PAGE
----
Fine silver is shiny and white and can be formed into delicate and beautiful pieces of jewelry. But it can be scratched, change shape and lose shape easily. Because of this, sterling silver is not recommended for jewelry use, except in earrings and pendants or other low-impact areas.

The hallmark or hallmark of fine silver is .999 or .999FS. This metal is hypoallergenic since silver by itself does not cause allergic reactions.

3. sterling silver jewelry



  • They tarnish easily
  • They are harder to maintain

Sterling silver is the most famous silver alloy and has been used for centuries. It is the standard silver alloy in most parts of the world. Sterling silver is 92.5% pure silver combined with 7.5% copper to create a durable and wearable metal.

Sterling silver is shiny and reflective, but is known to tarnish easily. Over time, sterling silver will change color and darken as it oxidizes. This is due to the copper content of the alloy. However, this tarnish is usually easy to clean, and in some cases, jewelers use this tarnish to accent patterns and designs.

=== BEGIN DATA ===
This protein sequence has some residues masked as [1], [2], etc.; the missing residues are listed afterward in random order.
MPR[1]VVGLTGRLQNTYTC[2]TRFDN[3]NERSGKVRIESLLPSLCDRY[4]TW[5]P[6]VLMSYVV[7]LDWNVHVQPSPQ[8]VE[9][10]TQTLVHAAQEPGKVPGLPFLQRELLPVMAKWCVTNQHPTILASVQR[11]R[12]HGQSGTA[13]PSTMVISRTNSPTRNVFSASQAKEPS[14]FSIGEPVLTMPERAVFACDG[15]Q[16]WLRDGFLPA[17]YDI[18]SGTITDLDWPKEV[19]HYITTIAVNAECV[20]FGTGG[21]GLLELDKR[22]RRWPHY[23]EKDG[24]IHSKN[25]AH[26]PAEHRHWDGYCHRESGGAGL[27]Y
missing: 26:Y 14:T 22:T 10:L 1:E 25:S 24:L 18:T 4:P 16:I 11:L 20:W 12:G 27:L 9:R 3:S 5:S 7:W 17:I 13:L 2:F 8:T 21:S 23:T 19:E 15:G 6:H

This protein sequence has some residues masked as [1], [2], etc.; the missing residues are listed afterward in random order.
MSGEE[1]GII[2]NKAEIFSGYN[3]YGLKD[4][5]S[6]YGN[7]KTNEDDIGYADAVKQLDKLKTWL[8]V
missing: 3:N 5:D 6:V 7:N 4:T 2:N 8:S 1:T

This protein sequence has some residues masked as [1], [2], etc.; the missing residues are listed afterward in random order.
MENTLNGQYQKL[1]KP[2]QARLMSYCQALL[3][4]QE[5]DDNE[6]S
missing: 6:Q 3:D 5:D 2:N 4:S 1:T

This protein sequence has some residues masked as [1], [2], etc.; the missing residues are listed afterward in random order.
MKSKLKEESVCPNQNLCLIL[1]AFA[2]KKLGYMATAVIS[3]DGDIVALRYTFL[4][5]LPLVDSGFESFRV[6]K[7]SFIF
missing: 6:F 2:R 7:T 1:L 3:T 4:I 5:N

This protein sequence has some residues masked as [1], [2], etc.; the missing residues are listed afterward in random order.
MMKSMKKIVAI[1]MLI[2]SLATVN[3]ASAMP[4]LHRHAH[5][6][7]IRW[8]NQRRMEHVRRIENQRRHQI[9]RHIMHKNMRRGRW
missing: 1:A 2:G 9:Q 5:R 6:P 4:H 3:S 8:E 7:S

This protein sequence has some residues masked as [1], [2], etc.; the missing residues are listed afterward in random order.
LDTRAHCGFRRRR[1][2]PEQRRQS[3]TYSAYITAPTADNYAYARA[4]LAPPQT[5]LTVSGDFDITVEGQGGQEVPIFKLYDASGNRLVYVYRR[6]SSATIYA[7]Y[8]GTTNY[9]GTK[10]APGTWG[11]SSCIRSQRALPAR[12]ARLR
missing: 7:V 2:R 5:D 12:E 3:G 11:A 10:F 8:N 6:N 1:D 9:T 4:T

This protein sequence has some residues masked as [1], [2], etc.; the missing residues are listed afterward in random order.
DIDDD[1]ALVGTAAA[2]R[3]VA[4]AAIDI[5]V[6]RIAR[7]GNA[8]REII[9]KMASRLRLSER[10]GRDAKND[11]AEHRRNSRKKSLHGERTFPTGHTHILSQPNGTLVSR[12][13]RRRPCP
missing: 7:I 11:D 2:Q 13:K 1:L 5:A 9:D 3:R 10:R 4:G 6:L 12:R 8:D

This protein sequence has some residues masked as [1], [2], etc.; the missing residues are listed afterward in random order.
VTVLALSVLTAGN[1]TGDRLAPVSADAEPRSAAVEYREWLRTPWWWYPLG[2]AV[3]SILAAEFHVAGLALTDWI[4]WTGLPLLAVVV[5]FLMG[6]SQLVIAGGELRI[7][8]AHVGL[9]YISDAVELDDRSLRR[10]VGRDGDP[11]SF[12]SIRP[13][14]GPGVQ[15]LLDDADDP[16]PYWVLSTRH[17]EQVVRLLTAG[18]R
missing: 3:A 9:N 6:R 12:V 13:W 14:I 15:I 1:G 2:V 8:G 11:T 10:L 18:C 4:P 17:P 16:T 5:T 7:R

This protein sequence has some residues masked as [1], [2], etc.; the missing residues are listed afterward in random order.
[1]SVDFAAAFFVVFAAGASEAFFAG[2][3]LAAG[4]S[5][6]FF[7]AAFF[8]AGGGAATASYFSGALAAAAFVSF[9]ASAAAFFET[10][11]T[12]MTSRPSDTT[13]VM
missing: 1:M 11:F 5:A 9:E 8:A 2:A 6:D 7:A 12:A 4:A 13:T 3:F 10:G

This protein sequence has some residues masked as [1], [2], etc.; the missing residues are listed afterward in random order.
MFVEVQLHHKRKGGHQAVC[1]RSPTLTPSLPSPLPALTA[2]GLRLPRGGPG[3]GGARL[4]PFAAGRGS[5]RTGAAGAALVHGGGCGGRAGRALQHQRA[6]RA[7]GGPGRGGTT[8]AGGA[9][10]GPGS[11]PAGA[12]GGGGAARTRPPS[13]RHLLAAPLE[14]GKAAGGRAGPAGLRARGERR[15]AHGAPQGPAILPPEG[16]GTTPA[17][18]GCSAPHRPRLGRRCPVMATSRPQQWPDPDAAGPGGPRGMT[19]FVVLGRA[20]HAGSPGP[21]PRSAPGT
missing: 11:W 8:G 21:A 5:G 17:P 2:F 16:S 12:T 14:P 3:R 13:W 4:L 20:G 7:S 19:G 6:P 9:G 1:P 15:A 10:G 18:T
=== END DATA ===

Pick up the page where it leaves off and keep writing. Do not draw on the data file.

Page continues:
The most common mark for sterling silver is .925, .925 STG, while vintage pieces often have the older marks: STG, STERLING, or STER.

Sterling silver is typically hypoallergenic, but can sometimes have trace amounts of nickel or other metals that can cause reactions in rare cases.

High-quality sterling silver jewelry is sometimes rhodium-plated to enhance the metal’s whiteness, brilliance, and durability. This adds value to the piece and prevents it from tarnishing.

Four. argentium silver jewelry


  • Durable
  • tarnish resistant
  • easy to maintain
  • hypoallergenic


  • Masks
  • May fog up under certain conditions

This is a brand of modern silver alloys created to be more durable and tarnish resistant than sterling silver. It is the 21st century version of sterling silver.